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‘Test medicines after five days’

What is the best method and time to test the effectiveness of medicines? PhD student Rob van Wijk of the Leiden Academic Centre for Drug Research (LACDR) discovered zebrafish larvae are best used in drug research when they are five days old. His findings were published on 15 February in the journal Scientific Reports and contribute to reducing, replacing and refining animal testing.

Internal or external

Drug developers increasingly use zebrafish larvae to test the effectiveness of new drugs. With these transparent larvae, they can easily and quickly study the effects under the microscope. Because the larvae are small, it is difficult to measure the concentration of medication in the blood. That is why researchers in zebrafish larvae use the concentration of medicine outside the larva. They dissolve medication in the water in which the larvae swim and a link the measured effect to the amount of dissolved medicine. 'The difficult thing is that you then still don't know how much medicine ends up in the larvae and actually creates the effect', says Van Wijk. Therefore, in collaboration with the Institute of Biology Leiden, he developed a method to determine this internal concentration using advanced equipment.

Development has impact

However, there was another factor to take into account. 'Larvae are by definition organisms in development. Just like in humans, this development affects the pharmacological processes that determine how much medication enters your body'. Therefore, in the second part of the research, Van Wijk determined the amount of paracetamol in larvae of three, four and five days old and compared these quantities. There appeared to be a considerable difference between them. 'The age of the larvae determines the exposure to medicine in the body.’ At the LACDR we have quantified this by means of mathematical models.'

Intake and breakdown

‘At the LACDR we then put our measurement data into mathematical models,' says Van Wijk. Two important results followed from these models. The first is that the medication intake of the larvae doubles between day 3 and 4. This makes the amount of medicine in a 4-day old larva twice as large as the day before. 'This is probably because the gastrointestinal tract opens between these two days', explains van Wijk. 'This creates an extra supply route so that medicine enters the body not only through the skin but also through the mouth.' Secondly, Van Wijk observed that the breakdown of medicines by the body increases by 17.5% per day. This also affects the internal concentration of medication. 'Because, if you apply the same dose, with a higher breakdown there will be less medicine left in the body.'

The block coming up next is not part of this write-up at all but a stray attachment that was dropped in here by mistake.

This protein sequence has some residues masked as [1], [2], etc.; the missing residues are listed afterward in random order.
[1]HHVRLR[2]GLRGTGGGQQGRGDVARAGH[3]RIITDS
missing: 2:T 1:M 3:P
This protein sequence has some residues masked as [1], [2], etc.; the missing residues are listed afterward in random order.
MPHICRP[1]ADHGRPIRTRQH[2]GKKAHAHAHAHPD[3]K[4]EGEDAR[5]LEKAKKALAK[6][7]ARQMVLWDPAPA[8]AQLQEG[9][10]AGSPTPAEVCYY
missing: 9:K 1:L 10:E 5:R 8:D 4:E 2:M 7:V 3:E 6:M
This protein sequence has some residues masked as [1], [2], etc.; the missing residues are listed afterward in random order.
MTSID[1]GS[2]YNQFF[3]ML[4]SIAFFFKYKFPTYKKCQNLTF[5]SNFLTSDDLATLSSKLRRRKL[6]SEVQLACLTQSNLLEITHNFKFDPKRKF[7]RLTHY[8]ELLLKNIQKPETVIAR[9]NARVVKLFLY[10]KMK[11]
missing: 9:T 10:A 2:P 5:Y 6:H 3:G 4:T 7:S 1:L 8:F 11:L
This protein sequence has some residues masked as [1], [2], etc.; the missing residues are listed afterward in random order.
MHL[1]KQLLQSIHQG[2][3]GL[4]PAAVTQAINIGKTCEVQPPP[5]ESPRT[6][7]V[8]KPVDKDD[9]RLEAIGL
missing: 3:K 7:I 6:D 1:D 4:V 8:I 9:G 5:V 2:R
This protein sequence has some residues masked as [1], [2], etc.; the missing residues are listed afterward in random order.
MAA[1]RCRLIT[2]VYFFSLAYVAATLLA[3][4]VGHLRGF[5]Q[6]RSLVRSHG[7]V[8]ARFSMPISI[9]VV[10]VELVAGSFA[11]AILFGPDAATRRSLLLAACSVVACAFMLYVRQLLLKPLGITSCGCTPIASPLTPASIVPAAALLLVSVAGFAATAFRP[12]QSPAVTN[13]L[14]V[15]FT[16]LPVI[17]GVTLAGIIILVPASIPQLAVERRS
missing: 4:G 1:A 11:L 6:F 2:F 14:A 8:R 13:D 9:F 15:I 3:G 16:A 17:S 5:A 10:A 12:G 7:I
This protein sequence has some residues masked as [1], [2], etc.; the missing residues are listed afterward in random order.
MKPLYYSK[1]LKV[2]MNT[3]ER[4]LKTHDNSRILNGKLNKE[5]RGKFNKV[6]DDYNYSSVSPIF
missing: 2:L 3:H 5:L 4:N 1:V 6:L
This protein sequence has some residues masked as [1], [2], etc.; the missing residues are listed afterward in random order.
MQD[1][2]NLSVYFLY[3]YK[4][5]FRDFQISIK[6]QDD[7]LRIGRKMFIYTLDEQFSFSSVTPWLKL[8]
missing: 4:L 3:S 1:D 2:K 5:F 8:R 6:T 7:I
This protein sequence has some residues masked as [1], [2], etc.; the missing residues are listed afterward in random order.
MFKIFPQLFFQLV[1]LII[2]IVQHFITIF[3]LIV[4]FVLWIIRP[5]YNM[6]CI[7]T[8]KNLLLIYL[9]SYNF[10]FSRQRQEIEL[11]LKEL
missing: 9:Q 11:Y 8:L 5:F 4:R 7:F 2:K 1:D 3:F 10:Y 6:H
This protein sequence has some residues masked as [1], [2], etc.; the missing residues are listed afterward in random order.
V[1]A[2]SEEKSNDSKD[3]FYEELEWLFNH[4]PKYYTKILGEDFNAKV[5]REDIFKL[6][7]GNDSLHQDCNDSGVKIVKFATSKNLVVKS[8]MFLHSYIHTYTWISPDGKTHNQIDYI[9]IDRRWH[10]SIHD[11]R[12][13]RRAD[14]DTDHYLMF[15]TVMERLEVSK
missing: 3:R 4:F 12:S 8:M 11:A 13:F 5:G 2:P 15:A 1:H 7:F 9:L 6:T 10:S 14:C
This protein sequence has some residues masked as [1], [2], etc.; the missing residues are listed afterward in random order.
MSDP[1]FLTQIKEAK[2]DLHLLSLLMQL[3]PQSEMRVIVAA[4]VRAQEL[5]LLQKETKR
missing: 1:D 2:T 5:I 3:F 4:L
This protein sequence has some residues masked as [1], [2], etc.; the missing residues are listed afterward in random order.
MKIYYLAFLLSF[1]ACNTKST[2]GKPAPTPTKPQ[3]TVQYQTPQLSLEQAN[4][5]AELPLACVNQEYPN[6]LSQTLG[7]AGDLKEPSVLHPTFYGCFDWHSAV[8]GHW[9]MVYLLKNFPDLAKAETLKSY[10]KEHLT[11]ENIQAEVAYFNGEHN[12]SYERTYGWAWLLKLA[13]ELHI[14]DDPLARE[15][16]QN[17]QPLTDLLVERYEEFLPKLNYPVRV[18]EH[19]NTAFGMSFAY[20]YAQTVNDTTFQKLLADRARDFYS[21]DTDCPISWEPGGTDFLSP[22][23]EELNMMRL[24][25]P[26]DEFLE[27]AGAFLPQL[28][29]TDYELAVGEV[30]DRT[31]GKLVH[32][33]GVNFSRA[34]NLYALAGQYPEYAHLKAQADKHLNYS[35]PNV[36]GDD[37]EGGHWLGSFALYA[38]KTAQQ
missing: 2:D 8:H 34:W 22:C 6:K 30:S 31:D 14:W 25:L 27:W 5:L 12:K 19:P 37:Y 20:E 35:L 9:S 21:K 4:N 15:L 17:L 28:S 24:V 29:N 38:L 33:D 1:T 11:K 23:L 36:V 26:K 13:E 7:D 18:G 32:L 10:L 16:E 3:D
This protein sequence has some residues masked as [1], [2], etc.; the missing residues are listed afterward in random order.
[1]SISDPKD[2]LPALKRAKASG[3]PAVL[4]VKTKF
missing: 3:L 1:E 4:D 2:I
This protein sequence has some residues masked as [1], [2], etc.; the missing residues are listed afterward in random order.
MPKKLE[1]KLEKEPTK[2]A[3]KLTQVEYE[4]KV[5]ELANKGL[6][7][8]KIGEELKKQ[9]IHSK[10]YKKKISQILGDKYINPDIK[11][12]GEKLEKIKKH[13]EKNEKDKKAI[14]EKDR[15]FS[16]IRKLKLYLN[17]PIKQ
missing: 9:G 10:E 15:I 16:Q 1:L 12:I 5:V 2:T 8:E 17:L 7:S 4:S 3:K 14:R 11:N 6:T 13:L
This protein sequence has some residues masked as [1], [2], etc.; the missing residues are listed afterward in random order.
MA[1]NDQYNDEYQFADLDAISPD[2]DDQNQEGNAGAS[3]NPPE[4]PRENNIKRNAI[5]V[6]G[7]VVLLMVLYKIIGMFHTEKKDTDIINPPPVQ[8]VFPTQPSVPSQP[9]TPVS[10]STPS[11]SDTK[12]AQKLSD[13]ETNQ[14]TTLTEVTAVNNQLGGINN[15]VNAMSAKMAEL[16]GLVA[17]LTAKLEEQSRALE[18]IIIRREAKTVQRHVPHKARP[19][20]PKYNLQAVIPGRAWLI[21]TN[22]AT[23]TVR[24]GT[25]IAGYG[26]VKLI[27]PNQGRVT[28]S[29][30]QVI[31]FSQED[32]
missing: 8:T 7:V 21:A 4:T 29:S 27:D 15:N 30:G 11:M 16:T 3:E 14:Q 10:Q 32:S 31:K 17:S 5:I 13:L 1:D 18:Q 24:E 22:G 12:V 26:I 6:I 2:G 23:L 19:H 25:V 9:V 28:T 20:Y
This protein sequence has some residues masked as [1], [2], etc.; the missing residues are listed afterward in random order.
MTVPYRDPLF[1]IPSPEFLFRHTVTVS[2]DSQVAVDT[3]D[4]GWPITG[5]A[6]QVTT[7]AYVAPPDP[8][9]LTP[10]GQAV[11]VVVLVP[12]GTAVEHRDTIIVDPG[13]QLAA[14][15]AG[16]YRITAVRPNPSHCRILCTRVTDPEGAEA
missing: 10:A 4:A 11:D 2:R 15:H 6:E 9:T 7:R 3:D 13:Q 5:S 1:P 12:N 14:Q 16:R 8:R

Side effects

Based on these two numbers, Van Wijk advises that the short-term effects of paracetamol are best investigated in five-day-old larvae. 'Then both the uptake of medication and the degradation are maximal.' The latter is relevant because the breakdown of medicine often releases secondary products, so-called metabolites. 'These metabolites can have either a toxic or a beneficial effect, and thus influence the effect of the drug. The chance that you observe these metabolites is greater if the degradation is greater.' Van Wijk chose paracetamol because this medicine has been studied many times already and therefore a lot of information was available. 'It would be great to be able to say on the basis of this one medicine: "we now understand them all". But unfortunately, that is not how it works. Every medicine is different. So we are now repeating our research with other medicines, such as an antibiotic and an anticancer drug.'

The three R's: reduce, refine and replace

By using the mathematical models at the LACDR, Van Wijk had to carry out fewer experiments to arrive at his results. 'Using models, you only have to perform a few experiments', he explains. The results are then used to predict the rest of the values. These virtual experiments allow us to obtain much more information from the available data, which also means that fewer experiments with larvae are required. In addition to reducing, Van Wijk's research also contributes to replacing and refining animal experiments. 'My research allows us to gain more information in the first stage of drug development, so you can design experiments for later/prosecutive studies more specifically. This way, experiments in larvae can replace follow-up studies in mammals and you can refine studies by designing them better.'

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